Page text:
I make a point of making sure I’ve seen all the Oscar nominees for Best Cinematography. That this year’s films were well-photographed goes without saying, but one film, The King’s Speech, stood in a category all its own. While the other DPs were shooting the best films possible according to accepted standards of motion picture […]Read More The Oscars, et al.
I’ve got a few short film shoots coming up that I’m very excited about. One is a 15-minute narrative piece, shot on 16mm black-and-white film, directed by Art Center student Peter Yu. Peter’s script, a story of betrayal and retribution involving a high-school teacher, her student, and his adulterous father, is heavily influenced by Woody […]Read More Onward and Upward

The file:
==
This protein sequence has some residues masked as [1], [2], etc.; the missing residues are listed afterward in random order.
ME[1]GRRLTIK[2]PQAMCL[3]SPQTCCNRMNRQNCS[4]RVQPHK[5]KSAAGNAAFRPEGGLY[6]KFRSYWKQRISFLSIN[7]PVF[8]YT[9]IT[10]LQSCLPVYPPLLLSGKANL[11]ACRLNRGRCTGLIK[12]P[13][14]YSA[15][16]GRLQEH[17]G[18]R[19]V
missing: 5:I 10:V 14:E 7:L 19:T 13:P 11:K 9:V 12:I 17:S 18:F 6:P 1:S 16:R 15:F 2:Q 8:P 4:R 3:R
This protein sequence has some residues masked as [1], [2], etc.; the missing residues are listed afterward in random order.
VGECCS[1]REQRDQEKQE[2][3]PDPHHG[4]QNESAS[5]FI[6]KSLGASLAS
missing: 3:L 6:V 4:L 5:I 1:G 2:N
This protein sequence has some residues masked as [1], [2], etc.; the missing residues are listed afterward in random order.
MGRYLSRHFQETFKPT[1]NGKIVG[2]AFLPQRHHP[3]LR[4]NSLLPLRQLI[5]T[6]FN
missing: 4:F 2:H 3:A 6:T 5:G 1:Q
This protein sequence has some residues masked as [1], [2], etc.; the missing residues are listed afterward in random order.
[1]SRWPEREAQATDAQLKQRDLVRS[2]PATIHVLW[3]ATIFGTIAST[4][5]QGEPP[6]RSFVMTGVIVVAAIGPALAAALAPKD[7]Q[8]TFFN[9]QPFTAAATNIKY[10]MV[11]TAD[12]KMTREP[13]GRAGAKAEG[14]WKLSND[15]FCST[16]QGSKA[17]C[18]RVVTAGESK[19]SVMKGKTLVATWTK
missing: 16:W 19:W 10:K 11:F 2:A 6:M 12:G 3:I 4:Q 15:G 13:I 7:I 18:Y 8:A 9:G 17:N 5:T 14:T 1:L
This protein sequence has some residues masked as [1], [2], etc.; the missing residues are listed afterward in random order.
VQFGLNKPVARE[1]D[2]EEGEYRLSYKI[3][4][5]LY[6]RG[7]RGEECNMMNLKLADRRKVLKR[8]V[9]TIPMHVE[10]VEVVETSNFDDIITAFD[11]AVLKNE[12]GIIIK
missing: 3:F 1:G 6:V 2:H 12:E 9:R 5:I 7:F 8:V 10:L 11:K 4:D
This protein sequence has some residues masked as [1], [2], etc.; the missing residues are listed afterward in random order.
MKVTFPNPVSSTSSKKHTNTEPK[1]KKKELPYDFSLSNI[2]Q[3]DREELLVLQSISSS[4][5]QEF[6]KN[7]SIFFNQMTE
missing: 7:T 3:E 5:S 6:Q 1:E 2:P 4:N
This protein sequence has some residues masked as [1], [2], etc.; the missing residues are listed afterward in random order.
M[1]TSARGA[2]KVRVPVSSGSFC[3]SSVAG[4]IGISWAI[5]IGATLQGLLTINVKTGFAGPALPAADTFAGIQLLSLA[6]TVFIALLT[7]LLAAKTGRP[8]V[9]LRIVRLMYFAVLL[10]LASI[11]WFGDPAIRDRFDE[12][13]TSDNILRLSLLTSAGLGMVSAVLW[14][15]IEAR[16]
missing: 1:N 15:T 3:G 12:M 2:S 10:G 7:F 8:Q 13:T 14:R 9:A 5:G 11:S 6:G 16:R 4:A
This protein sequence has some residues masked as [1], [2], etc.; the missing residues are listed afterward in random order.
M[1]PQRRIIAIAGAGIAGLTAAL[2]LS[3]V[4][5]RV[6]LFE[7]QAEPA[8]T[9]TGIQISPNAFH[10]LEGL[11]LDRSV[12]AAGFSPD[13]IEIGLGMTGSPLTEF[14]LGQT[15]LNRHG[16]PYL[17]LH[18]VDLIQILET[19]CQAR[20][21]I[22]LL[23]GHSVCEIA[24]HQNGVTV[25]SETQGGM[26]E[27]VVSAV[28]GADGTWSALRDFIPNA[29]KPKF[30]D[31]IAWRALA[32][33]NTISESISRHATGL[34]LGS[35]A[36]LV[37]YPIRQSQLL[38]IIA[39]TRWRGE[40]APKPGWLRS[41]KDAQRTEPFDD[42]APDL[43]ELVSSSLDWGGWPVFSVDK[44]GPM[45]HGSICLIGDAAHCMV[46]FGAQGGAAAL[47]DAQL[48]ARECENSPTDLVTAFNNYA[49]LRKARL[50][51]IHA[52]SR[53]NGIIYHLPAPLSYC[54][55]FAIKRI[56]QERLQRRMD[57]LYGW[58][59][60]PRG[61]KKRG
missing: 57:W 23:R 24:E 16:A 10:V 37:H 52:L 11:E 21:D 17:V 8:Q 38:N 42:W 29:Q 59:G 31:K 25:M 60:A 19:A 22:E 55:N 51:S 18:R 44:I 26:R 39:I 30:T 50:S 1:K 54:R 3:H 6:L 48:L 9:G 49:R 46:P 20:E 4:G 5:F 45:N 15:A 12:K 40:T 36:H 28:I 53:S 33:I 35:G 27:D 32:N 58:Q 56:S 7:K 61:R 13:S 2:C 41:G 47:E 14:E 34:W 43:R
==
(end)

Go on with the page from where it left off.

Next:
There is something so deeply enchanting about silent light. It is meditative yet outward-looking, small yet vast, lonely yet content. It is elusive, and is often so nuanced, so delicate, that one is afraid the camera itself might cause its immediate decay. One finds it often in Soviet cinema after 1960 and in photography from […]Read More Quiet light
I recently spent a week working in the lighting department on the sitcom Mike and Molly, which shoots on the Warner Brothers lot. Mike and Molly is shot the way traditional three-camera sitcoms have all been shot since time eternal: live audience, proscenium-style sets, and lighting that supports simultaneous camera coverage. Photographically, I don’t find […]Read More Shooting the sitcom: some things never change